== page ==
Tuesday, 19 November 2013

Elderly dying mum forced to move because of Tory 'Bedroom Tax'!

An 82-year-old sick pensioner, who has less than a year to live, is facing eviction from her three-bedroom home because she cannot afford to pay her Tory Bedroom Tax.

Mary Bennett, a widow from Runcorn, Cheshire, has been told that she must leave the home that she has lived in for the past 20 years because she cannot afford to pay the £14 a week tax. The widow, who’s dying wish was to die at home, suffers from a cardiac condition and dementia. Over the past 20 years, she has spent £10,000 on disability adaptations to her home.

Although pensioners are normally exempt from the Bedroom Tax, Mrs Bennett cannot claim the OAP exemption because her son Alan Clark, 47, is her live-in carer. Mr. Clark gave up his job as a hotel manager, to look after his mother. A discretionary grant from Halton Council has paid the short-fall in Mrs Bennett’s housing benefit since she fell into arrears, but she will be forced to move from her home, when this expires in March.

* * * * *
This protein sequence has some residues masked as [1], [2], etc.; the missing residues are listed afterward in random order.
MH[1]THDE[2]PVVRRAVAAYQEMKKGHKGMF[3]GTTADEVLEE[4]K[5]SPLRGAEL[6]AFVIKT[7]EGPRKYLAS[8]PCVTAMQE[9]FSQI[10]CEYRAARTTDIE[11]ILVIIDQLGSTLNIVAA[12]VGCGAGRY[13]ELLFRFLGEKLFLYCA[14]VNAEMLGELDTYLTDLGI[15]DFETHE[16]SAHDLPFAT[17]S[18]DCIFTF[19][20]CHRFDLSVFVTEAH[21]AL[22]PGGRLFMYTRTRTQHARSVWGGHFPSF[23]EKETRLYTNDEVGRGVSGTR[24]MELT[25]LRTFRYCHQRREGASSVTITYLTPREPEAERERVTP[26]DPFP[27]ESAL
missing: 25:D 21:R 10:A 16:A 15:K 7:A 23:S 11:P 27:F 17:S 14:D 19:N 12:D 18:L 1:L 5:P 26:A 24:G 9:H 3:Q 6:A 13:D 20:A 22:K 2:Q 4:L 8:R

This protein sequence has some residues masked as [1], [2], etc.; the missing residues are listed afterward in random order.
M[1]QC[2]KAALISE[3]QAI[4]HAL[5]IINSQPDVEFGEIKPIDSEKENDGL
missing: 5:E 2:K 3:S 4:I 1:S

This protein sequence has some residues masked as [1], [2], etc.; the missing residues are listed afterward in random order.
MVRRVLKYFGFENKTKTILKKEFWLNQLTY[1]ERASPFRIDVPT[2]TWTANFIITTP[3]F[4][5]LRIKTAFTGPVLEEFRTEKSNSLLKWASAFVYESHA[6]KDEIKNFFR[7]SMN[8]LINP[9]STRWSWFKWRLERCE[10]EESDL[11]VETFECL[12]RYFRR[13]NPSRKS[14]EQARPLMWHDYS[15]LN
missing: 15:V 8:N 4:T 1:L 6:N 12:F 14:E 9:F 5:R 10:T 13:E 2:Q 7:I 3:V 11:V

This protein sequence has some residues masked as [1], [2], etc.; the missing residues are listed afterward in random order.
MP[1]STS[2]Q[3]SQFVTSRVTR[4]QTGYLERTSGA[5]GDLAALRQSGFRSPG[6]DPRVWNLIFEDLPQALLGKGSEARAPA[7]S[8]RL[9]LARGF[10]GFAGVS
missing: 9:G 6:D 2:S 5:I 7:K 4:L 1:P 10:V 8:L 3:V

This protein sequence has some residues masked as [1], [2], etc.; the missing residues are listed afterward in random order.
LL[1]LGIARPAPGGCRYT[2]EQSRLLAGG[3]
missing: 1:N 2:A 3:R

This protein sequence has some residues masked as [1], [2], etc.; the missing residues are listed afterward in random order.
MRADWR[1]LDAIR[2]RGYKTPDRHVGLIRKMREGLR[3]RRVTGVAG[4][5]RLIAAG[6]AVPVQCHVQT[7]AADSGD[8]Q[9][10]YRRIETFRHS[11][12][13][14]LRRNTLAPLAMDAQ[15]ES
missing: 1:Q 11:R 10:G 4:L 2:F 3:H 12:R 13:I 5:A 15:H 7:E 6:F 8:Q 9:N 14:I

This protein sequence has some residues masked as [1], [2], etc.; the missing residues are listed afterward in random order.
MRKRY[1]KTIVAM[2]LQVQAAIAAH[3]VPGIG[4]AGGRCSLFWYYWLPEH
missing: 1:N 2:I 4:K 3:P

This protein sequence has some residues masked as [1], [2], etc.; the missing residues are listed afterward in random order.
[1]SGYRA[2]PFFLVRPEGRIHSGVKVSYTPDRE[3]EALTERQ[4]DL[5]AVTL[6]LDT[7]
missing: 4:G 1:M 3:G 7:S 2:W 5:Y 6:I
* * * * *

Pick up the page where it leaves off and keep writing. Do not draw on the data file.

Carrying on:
Alan told the Daily Mirror that though he plans to move his mother to a smaller rented house where his sister lives, he fears that the ‘upheaval could unsettle his ill mother’ and added: “How dare they take away a dying woman’s wish for the sake of £14 a week. It is a travesty.”

A council spokesman told the newspaper: “Discretionary housing payment cannot exceed March 31 in any given year as the council receives annual fund allocation from Government. Until this grant is known any awards cannot be made into the next financial year.”

Since the introduction of the Bedroom Tax in April, thousands of families have been pushed into homelessness and a spiralling cycle of debt as they struggle to pay the tax. According to a recent study, more than half of households hit by the Bedroom Tax have been unable to pay their full rent.

While the Tory government imposes punitive taxation like the Bedroom Tax on hard-up families, it is making the British taxpayer foot a £1 million legal bill so that the Chancellor of the Exchequer, George Osborne, can go into battle with Brussels to defend banker’s mega-bonuses. The chancellor has filed a complaint against the European Union (EU) over its plans to cap bonuses, even though this measure has the support of the EU’s twenty-six other European Finance Ministers. 

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